In January, Barclays launched another app that people interested in having their digital knowledge certified can download for free from the app store. The Digital Driving Licence (DDL) has been created in cooperation with partners like Microsoft, Cisco, IBM and BT, which contributed content that Shepherd’s team “curated and collated”. It is an accreditation program, endorsed by City & Guilds, which anybody can join by taking a series of tests on the app. Completing it gives you not only an accreditation but also a City & Guilds badge that can be displayed on your LinkedIn profile. “The app has an API that connects to LinkedIn,” says Shepherd. “Once you have gained 6,000 points for the DDL, you press the button and there it is… on your LinkedIn page”.
Curation through Twitter
The Digital Eagles have been using social media to talk about all these initiatives and to invite the public to join in. Their channel of choice is Twitter. “It felt like the right platform to pick and pull content and connect with other groups,” says Christoforidis. “We have chosen Twitter because of its strong curation aspect”.
The @digitaleagles account is manned by a team of seven Eagles who run it seven days a week. They liaise with their colleagues as to the events to tweet about. They also use a group on Barclays’ mobile ESN, MyZone, to discuss content and updates.
Another popular initiative took place on a Saturday last July under #DigitalEagleSOS. Members of the public based in London could send in requests for digital help by tweeting under this hashtag. A Digital Eagle would then jump on a motorcycle, visit the person at their home and sort out problems like how to download an app on an iPAD. Barclays’ hope to run more #DigitalEagleSOS days in more cities in the UK in future.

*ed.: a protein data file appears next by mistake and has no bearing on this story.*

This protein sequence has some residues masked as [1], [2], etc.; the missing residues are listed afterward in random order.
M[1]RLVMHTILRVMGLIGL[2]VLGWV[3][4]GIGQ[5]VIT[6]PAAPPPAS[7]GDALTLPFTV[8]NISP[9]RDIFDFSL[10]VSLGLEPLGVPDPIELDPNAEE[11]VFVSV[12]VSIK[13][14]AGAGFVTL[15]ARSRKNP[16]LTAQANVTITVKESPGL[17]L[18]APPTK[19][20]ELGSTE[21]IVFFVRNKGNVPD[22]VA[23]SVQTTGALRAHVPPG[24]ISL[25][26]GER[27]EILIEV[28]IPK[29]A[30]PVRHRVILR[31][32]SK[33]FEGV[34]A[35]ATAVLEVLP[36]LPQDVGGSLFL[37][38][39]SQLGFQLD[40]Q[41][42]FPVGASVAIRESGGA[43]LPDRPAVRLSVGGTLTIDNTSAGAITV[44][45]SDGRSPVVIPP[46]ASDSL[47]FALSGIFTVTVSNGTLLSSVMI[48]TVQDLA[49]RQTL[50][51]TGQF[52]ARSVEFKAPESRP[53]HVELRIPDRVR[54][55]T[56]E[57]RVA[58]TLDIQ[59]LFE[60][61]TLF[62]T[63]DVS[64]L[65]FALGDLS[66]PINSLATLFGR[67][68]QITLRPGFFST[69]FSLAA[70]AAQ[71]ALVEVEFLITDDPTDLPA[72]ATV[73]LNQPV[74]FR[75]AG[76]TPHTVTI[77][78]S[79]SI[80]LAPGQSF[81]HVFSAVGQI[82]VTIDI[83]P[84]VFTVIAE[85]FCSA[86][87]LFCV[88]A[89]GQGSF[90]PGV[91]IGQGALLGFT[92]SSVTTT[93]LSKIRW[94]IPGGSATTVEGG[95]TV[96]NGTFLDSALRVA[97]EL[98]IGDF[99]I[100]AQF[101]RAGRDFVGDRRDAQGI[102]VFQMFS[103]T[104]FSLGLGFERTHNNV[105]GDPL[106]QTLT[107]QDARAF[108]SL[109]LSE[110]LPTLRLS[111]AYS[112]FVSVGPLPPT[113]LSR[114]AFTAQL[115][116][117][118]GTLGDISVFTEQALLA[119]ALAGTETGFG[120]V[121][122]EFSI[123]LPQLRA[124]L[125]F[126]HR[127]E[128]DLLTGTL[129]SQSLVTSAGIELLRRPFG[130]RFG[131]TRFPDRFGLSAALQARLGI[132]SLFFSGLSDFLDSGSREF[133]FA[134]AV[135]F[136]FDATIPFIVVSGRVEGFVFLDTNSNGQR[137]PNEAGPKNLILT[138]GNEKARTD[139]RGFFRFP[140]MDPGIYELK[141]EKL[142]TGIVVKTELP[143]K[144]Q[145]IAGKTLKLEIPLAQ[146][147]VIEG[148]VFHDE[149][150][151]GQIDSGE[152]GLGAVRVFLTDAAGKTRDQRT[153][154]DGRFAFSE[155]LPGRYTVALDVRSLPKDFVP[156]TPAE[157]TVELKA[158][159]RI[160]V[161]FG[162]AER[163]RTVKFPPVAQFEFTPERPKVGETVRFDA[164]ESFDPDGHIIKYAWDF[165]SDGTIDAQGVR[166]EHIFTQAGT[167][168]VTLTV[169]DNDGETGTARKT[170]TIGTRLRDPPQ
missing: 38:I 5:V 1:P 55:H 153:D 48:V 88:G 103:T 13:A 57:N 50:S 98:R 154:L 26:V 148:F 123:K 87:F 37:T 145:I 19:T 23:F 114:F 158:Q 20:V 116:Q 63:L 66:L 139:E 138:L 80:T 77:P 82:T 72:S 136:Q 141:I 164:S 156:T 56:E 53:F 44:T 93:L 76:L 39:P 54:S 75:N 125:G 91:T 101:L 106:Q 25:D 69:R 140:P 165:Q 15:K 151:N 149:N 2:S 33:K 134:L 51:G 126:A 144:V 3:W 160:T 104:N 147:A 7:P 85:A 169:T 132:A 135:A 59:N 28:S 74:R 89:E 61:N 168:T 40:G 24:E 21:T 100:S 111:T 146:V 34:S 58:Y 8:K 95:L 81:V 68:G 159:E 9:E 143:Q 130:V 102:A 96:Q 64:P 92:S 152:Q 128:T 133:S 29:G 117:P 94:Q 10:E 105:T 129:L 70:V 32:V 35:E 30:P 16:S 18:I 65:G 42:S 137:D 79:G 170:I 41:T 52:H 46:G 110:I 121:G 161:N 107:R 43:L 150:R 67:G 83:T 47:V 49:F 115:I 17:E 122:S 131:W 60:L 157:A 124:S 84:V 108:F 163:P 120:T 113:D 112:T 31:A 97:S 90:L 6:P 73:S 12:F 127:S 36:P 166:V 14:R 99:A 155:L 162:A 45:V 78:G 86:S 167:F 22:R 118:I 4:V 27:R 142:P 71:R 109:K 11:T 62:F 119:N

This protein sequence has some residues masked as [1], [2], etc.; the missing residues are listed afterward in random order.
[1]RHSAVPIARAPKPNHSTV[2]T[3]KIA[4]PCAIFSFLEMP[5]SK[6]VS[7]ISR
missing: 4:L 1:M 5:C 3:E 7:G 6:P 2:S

Similar activities have been going on in other parts of the world where the bank has a presence and an active network of Digital Eagles including South Africa and India.
What’s in it for me
What motivates employees to volunteer their free time as digital ambassadors? For Dominic Wilson, Assistant Manager based in Barclays’ flagship branch on Piccadilly Circus, becoming a Digital Eagle has been mainly about being able to pass on his digital knowledge. “I love to show customers new ways of doing things. Tea & Teaches are great because you are dealing with people who don’t want to have anything to do with online. But once you show them, they get it and start using technology”.
For the bank it has also been a new way of managing career development. Joining the Digital Eagles gives employees the opportunity to grow laterally and expand their capabilities. “The traditional route to spotting and developing talent has changed,” says Christoforidis. “We have been able to find hidden talent among the Eagles”. He mentions the example of a colleague who, being particularly good at digital videos, has been seconded to a design team for six months and is now responsible for creating promotional videos.
Transforming employees into digital advocates has other benefits, like the opportunity of having the company’s values promoted on social channels in a bottom up, sustainable way. If your staff talks about the company’s community work through their own digital content, your voice on social media becomes more credible and authentic, and less corporate. It is the kind of voice the social ecosphere has time to hear.
“When we started doing Tea &Teaches in our branches, the industry could not understand why we were doing it for free,” remembers Shepherd. “But it is our social responsibility. It is something we have to do”.